| Teakettle Mountain-A Stellar Snow Climb!
13er Rank in CO: 98 of 637
Climb Date: 28 April, 2013
Crew: Jim Yaich (Yikes), Jorge Gonzales (gonzalj), Britt Jones (globreal)
Mileage: Approximately 5 miles
Vertical Feet: 3,200
Total Climb Time: 7 1/2 hours
Trailhead: Revenue Mine/10,600 or 1.2 miles shy of the summer TH (Outhouse)
Teakettle Mountain-A Stellar Snow Climb!
Teakettle Mountain-13,819 Photo by gonzalj
With only a cell phone camera, this was never intended to be a fancy, dancy trip report. I decided to do one because I noticed that there weren't any other Teakettle TR’s in April. (That is until yesterday...one just posted by benners.) And second, because there aren't to manyTR’s for this mountain. So, hopefully this will be useful to some.
From other reports, this climb is an ugly climb in summer due to the nasty scree on the upper steep slopes. So, I was hoping to do this as a snow climb. However, if you look at photos of Teakettle from CoffeePot which is the standard approach route, a south face climb looks blocked by three steep cliff bands.
I read Mad Mike’s TR where he had gone up the south facing couloir, in May two years ago. Mike’s TR unlocks the route. His report and route called me.
This April, Colorado had received several snow storms which made the northern part of the state loaded with lots of new snow and high avalanche danger. In fact, on April 20th, 5 guys died in that horrible Mt. Sniktau avalanche. So, for me, the Elks were out and north facing slopes were out. The southern San Juans were in the green zone on CAIC, and our climbing day would be 4 days after a sunny, thawing/freezing cylce. So, Teakettle was chosen for April 28th.
Driving into Ridgeway from Montrose on Hwy 550 presents this superb view of the San Juans!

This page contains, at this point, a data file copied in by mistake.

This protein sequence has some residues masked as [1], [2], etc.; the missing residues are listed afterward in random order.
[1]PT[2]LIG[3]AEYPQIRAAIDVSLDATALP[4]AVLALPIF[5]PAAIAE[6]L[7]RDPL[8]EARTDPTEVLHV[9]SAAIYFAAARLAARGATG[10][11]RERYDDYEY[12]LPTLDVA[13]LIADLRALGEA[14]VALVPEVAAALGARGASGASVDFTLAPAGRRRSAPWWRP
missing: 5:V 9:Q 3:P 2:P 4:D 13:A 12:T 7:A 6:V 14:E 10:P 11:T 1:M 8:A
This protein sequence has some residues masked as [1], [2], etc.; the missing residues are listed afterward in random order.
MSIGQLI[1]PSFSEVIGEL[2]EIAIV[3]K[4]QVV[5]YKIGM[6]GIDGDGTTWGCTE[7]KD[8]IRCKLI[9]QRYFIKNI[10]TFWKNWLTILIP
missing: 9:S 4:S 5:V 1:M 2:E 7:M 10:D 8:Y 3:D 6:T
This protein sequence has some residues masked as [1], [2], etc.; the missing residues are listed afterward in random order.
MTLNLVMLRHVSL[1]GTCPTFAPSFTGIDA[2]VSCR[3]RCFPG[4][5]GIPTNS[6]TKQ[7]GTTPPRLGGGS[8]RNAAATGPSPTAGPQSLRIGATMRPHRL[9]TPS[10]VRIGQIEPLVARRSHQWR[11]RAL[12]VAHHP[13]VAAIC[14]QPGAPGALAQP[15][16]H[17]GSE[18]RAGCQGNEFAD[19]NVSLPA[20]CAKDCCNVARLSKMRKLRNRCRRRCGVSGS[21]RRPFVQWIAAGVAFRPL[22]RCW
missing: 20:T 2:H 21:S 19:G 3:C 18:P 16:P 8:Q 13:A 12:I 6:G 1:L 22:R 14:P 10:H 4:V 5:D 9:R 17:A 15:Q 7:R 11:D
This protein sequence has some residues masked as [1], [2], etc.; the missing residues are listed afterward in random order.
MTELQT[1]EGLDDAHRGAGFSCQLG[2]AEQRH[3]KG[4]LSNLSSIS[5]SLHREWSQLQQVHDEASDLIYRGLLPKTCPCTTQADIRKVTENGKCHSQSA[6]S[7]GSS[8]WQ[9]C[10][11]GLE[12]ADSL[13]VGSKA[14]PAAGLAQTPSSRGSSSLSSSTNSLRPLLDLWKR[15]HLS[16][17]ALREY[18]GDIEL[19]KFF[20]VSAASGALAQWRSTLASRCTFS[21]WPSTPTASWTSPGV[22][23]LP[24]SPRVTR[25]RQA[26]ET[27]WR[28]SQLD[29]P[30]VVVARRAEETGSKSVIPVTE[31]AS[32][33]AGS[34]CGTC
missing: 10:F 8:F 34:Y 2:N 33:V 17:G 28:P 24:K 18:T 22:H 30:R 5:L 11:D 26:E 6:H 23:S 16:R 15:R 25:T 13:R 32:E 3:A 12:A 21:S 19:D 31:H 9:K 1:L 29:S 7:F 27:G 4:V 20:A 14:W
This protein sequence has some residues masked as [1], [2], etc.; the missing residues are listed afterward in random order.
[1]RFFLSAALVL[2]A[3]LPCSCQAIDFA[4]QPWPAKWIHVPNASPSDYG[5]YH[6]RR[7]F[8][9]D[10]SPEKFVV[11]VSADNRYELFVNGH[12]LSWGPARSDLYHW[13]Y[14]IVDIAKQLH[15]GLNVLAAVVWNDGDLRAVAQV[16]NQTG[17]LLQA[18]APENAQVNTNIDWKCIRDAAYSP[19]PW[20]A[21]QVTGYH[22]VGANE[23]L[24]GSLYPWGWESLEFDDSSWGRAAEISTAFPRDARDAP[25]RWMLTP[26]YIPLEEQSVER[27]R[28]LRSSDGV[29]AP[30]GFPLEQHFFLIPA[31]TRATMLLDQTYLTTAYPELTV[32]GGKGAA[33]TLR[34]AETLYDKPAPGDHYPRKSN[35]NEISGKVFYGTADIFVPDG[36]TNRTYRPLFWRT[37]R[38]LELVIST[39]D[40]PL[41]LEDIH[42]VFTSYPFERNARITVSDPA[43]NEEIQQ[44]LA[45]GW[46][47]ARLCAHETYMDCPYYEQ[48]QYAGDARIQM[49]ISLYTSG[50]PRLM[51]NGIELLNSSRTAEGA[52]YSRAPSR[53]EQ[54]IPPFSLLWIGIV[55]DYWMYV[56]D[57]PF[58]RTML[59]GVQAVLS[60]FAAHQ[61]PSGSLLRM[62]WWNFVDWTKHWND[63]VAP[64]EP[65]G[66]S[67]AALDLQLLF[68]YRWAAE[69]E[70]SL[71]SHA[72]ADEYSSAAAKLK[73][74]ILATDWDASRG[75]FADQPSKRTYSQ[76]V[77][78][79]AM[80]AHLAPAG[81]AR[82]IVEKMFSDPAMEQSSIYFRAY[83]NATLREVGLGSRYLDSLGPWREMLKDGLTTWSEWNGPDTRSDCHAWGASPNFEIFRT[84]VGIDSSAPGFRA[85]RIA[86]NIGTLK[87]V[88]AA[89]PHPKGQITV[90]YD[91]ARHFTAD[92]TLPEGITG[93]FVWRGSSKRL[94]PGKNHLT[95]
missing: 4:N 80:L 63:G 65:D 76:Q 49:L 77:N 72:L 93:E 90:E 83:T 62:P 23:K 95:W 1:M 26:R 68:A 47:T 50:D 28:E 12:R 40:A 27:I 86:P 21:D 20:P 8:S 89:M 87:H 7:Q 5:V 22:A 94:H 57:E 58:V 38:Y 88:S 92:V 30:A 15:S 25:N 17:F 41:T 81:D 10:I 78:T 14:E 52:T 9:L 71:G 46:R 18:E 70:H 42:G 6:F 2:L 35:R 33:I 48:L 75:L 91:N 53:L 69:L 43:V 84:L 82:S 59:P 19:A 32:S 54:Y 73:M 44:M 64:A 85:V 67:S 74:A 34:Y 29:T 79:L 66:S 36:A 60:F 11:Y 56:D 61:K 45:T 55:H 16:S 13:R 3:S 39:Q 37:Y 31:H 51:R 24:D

San Juan view from Ridgeway, CO
I had been in contact with benners who was skiing peaks in the Yankee Boy basin. The beta he offered was showing favorable conditions with stable snow.
We camped in the Angel Creek campground (with benners and company) which is approximately two miles up Ouray County Rd 361 (on the right) up the road from Ouray.
In case you don’t know, this road to Yankee Boy Basin usually is gated by the mining companies in winter at 9,200 feet. This is 4 miles shy of the summer TH. There is a sign at the gate that says CLOSED UNTI MAY 1. However, that wasn’t the case. The gate had been left opened and unlocked all week. So, if you are aiming to get into Yankee Boy Basin in the winter months, check first as the gate may be open. This shortned our approach 2 3/4 miles as we were able to drive on up past the Camp Bird Mine and up to the Revenue Mine near the old Sneffels townsite.
We left camp at 3:45am and drove up the road to 10,600 feet which is obviously as far as the road gets plowed to in winter. We were hiking shortly after 4am. Our goal was to get up and down early before the sun had much time to warm up the snow slopes which would up the ante for wet avy slides.
Our route took us snowshoeing up the road 1.2 miles which is just about 200 yards shy of the summer TH/outhouse. It's about 11,300 in an open clearing where we veered right and headed up hill aiming directly at the Teakettle summit.
gonzalj heading up the ramp
We were greeted with a warm alpenglow on the summits across the Yankee Boy Basin.
San Juan sunrise Photo by gonzalj
Up in the big amphitheater/basin, Jim finds a large flat rock/table top to take a break on.
Yikes taking a short break.
From our conversation with benners and Lordhelmut the evening before, there was no mention of a avalanche having come down the gulley. To our surprise, we were greeted with this!
Photo taken on descent
Apparently this came down during the night! The “snowballs” were huge and as hard as concrete! However, I was very grateful to see it down here in the amphitheater as that meant our coulior climb should be much safer.
Yikes is leading the charge over the debris field and up the couloir.
Avy debris with Yikes heading up
Jorge is taking up the rear as we make our way up. And from the looks of these walls, we should have ample time to get down before the sun can reach into here.
Looking down gully with gonzalj heading up